Pharming a Scary Harvest
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Pharming has nothing to do with either agriculture or medicine. With at least two important stories focused on pharming hitting the news and being picked up by various media outlets in February, pharming has become the latest Internet threat. This article will cover those stories, explain what pharming is, and touch on how you can protect yourself online.
The word "pharming" is a play on the words farming and phishing. As with phishing, a malicious hacker is engaging in a bit of social engineering to try to convince victims to part with their user names and passwords to various web sites. A hacker with that kind of information for financially-related web sites (i.e. credit card sites, online banking sites, stock trading sites, and so on) can commit identity theft and wreak all sorts of havoc on a victim's finances.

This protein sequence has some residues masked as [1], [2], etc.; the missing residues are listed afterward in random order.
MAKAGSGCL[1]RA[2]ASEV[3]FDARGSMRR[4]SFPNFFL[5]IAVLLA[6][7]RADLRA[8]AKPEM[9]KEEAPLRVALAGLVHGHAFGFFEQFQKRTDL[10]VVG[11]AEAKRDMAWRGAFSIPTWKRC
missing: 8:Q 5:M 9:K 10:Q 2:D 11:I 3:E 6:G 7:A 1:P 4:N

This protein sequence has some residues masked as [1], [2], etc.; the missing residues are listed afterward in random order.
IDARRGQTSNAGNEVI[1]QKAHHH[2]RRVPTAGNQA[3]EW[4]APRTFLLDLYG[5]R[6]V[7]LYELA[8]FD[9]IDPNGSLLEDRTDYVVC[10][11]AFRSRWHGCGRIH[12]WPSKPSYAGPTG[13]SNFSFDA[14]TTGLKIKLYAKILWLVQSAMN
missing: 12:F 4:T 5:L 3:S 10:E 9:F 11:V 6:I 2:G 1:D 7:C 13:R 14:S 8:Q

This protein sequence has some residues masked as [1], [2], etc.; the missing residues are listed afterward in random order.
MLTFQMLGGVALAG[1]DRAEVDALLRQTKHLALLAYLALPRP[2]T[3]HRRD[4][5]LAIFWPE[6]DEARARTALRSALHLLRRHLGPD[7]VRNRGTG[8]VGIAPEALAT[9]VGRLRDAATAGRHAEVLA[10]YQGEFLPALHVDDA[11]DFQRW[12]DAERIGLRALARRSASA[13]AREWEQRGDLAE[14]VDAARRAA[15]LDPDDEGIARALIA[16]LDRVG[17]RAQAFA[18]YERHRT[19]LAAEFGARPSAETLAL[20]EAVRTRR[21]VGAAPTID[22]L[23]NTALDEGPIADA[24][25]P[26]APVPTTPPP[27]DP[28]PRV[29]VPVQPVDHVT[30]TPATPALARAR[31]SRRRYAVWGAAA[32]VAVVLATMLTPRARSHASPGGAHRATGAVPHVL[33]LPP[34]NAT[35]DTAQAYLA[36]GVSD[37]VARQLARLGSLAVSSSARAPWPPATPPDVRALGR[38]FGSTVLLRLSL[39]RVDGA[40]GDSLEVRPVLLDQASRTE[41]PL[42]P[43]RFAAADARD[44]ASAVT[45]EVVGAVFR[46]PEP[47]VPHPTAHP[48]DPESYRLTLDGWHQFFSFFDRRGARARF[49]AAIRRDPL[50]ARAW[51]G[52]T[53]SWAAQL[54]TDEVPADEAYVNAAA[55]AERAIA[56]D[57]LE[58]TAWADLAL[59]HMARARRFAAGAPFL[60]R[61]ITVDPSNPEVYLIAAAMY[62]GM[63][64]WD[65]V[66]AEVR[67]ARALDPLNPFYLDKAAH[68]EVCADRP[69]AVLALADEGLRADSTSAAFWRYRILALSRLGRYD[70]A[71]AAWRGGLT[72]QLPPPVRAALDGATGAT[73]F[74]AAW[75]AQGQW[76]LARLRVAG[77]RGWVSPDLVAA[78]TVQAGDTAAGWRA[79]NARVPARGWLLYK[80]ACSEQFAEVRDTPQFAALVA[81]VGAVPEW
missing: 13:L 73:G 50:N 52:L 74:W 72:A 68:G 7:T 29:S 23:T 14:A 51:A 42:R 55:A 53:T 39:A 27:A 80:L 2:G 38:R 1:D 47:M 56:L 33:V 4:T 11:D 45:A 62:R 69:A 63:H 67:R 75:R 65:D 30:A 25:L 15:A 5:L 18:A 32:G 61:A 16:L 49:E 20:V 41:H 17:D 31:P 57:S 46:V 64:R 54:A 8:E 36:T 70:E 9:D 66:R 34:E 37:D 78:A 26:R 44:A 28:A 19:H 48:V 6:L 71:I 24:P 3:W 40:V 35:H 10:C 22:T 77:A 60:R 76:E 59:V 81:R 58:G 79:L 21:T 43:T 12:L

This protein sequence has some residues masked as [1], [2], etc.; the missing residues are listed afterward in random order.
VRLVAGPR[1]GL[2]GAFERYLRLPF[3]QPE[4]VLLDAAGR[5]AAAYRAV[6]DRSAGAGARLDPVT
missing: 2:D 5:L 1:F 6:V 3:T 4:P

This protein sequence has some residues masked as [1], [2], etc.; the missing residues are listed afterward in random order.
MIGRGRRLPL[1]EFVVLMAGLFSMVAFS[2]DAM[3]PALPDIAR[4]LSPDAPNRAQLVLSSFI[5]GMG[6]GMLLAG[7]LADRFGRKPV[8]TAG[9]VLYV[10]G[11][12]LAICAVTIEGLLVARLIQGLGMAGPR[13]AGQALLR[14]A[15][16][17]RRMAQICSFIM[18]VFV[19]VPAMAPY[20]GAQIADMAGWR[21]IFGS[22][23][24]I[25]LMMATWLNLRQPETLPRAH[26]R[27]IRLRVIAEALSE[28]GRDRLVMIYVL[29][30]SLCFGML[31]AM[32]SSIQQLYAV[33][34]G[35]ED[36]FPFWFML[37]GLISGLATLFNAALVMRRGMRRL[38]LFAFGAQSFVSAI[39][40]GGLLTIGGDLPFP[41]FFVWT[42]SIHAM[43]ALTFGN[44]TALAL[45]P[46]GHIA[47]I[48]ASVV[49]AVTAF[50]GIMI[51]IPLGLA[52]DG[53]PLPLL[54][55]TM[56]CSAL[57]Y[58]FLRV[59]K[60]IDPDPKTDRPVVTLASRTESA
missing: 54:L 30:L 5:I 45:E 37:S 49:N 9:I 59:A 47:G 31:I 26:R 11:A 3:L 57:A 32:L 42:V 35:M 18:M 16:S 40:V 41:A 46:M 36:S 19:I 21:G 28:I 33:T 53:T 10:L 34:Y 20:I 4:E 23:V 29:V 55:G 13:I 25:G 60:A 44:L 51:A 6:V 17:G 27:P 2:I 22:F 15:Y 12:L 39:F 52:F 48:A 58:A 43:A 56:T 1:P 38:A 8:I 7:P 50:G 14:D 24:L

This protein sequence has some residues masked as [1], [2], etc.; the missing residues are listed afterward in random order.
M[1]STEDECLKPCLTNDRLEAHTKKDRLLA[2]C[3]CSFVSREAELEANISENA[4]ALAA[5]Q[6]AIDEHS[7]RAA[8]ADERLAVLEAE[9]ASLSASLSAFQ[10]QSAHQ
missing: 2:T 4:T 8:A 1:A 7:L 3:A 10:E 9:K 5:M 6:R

Usually phishing involves sending the victim an email that purports to be coming from one of the businesses with which the victim has an account. It pressures them into visiting the company's web site to log in and update their information. The link included in the email takes the victim to a bogus web site controlled by the hacker but designed to look nearly identical to the company's actual web site, right down to a similar-looking URL.
Pharming works a bit differently. Rather than simply use a link in an email that takes the user to a bogus site, pharming actively redirects traffic "either by changing the hosts file on a victim's computer or by exploitation of a vulnerability in DNS server software," according to Wikipedia. In other words, if your system has been hacked, even if you put in the correct URL yourself, you will be redirected to the bogus site.
You can protect yourself against that to some extent by using the secure version of the URL (https:// rather than http://); it will also help if you do not disregard warnings about invalid server certificates. Unfortunately, antivirus software and spyware removal software will not help you against pharming attacks, since they are aimed at areas of your system that this software typically doesn't scan.
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